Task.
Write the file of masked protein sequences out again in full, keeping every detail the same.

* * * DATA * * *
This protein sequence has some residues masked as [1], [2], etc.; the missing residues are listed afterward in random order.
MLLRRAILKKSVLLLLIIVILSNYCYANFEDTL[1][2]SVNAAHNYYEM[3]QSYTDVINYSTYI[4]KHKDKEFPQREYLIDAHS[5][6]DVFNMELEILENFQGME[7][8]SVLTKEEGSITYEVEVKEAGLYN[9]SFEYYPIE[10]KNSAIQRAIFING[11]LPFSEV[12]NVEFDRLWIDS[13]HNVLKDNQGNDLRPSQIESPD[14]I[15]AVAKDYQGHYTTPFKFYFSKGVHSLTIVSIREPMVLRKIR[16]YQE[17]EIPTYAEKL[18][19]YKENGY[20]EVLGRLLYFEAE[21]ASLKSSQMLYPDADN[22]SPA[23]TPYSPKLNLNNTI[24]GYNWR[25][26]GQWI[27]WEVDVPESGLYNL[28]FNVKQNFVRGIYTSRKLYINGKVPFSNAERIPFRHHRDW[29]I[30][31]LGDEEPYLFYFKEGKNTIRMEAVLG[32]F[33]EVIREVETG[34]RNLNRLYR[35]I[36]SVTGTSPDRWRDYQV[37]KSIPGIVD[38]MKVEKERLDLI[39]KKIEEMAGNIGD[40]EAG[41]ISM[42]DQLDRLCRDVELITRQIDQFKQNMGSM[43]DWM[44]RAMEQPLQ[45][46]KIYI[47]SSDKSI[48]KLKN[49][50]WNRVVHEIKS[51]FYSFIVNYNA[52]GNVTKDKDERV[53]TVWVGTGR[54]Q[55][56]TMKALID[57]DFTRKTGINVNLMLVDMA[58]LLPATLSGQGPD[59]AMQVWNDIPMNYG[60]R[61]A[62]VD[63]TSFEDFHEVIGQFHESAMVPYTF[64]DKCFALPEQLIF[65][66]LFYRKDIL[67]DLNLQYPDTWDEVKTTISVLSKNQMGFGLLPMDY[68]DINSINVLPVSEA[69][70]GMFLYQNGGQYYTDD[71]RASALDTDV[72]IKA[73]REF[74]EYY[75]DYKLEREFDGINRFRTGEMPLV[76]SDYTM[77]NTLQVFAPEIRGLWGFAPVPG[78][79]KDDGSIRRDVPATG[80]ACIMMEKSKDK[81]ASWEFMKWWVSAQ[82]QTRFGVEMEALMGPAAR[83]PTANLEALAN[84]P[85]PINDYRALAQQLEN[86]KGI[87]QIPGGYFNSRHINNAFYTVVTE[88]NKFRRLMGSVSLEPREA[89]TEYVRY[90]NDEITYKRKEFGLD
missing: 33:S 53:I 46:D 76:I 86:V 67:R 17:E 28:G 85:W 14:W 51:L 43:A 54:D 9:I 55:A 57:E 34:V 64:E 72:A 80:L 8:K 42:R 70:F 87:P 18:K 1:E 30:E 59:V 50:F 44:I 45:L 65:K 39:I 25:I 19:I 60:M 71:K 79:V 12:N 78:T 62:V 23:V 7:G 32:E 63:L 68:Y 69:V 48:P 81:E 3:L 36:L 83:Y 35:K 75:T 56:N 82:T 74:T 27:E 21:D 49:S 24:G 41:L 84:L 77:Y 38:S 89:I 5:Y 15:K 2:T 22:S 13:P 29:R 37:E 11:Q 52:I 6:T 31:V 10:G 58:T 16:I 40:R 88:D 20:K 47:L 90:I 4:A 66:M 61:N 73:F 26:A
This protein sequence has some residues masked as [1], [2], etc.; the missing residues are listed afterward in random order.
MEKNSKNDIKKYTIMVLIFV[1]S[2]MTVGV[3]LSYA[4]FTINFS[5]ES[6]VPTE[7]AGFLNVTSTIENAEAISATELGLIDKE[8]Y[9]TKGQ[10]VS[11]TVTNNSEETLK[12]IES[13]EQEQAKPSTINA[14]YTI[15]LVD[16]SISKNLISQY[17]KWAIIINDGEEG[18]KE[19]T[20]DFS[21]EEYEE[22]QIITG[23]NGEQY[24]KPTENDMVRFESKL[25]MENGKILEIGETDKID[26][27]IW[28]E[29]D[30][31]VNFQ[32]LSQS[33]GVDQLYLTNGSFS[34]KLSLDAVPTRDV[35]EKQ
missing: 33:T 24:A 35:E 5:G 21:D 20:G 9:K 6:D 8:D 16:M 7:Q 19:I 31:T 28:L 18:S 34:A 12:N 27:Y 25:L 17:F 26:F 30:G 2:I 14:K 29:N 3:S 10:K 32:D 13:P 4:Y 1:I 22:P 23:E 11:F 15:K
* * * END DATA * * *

This protein sequence has some residues masked as [1], [2], etc.; the missing residues are listed afterward in random order.
MLLRRAILKKSVLLLLIIVILSNYCYANFEDTL[1][2]SVNAAHNYYEM[3]QSYTDVINYSTYI[4]KHKDKEFPQREYLIDAHS[5][6]DVFNMELEILENFQGME[7][8]SVLTKEEGSITYEVEVKEAGLYN[9]SFEYYPIE[10]KNSAIQRAIFING[11]LPFSEV[12]NVEFDRLWIDS[13]HNVLKDNQGNDLRPSQIESPD[14]I[15]AVAKDYQGHYTTPFKFYFSKGVHSLTIVSIREPMVLRKIR[16]YQE[17]EIPTYAEKL[18][19]YKENGY[20]EVLGRLLYFEAE[21]ASLKSSQMLYPDADN[22]SPA[23]TPYSPKLNLNNTI[24]GYNWR[25][26]GQWI[27]WEVDVPESGLYNL[28]FNVKQNFVRGIYTSRKLYINGKVPFSNAERIPFRHHRDW[29]I[30][31]LGDEEPYLFYFKEGKNTIRMEAVLG[32]F[33]EVIREVETG[34]RNLNRLYR[35]I[36]SVTGTSPDRWRDYQV[37]KSIPGIVD[38]MKVEKERLDLI[39]KKIEEMAGNIGD[40]EAG[41]ISM[42]DQLDRLCRDVELITRQIDQFKQNMGSM[43]DWM[44]RAMEQPLQ[45][46]KIYI[47]SSDKSI[48]KLKN[49][50]WNRVVHEIKS[51]FYSFIVNYNA[52]GNVTKDKDERV[53]TVWVGTGR[54]Q[55][56]TMKALID[57]DFTRKTGINVNLMLVDMA[58]LLPATLSGQGPD[59]AMQVWNDIPMNYG[60]R[61]A[62]VD[63]TSFEDFHEVIGQFHESAMVPYTF[64]DKCFALPEQLIF[65][66]LFYRKDIL[67]DLNLQYPDTWDEVKTTISVLSKNQMGFGLLPMDY[68]DINSINVLPVSEA[69][70]GMFLYQNGGQYYTDD[71]RASALDTDV[72]IKA[73]REF[74]EYY[75]DYKLEREFDGINRFRTGEMPLV[76]SDYTM[77]NTLQVFAPEIRGLWGFAPVPG[78][79]KDDGSIRRDVPATG[80]ACIMMEKSKDK[81]ASWEFMKWWVSAQ[82]QTRFGVEMEALMGPAAR[83]PTANLEALAN[84]P[85]PINDYRALAQQLEN[86]KGI[87]QIPGGYFNSRHINNAFYTVVTE[88]NKFRRLMGSVSLEPREA[89]TEYVRY[90]NDEITYKRKEFGLD
missing: 33:S 53:I 46:D 76:I 86:V 67:R 17:E 28:G 85:W 14:W 51:L 43:A 54:D 9:I 55:A 57:E 34:V 64:E 72:A 80:L 8:K 42:R 70:F 87:P 18:K 1:E 30:E 59:V 50:F 44:I 45:L 65:K 39:I 25:I 19:I 60:M 71:K 79:V 12:N 78:T 62:V 23:V 7:G 32:E 63:L 68:Y 69:V 48:P 81:E 3:L 36:L 83:Y 35:K 75:T 56:N 82:T 74:T 27:E 21:D 49:S 24:G 41:L 84:L 77:Y 38:S 89:I 5:Y 15:K 2:T 22:S 13:P 29:R 37:E 11:Q 52:I 6:T 31:V 10:G 58:T 16:I 40:R 88:D 20:K 47:L 90:I 4:A 66:M 61:N 73:F 26:A
This protein sequence has some residues masked as [1], [2], etc.; the missing residues are listed afterward in random order.
MEKNSKNDIKKYTIMVLIFV[1]S[2]MTVGV[3]LSYA[4]FTINFS[5]ES[6]VPTE[7]AGFLNVTSTIENAEAISATELGLIDKE[8]Y[9]TKGQ[10]VS[11]TVTNNSEETLK[12]IES[13]EQEQAKPSTINA[14]YTI[15]LVD[16]SISKNLISQY[17]KWAIIINDGEEG[18]KE[19]T[20]DFS[21]EEYEE[22]QIITG[23]NGEQY[24]KPTENDMVRFESKL[25]MENGKILEIGETDKID[26][27]IW[28]E[29]D[30][31]VNFQ[32]LSQS[33]GVDQLYLTNGSFS[34]KLSLDAVPTRDV[35]EKQ
missing: 33:T 24:A 35:E 5:G 21:D 20:G 9:K 6:D 8:D 16:M 7:Q 19:I 31:T 28:L 18:S 34:A 12:N 27:Y 25:L 17:F 26:F 30:G 2:I 14:K 29:N 3:S 10:K 32:D 13:P 4:Y 1:I 22:P 23:E 11:F 15:K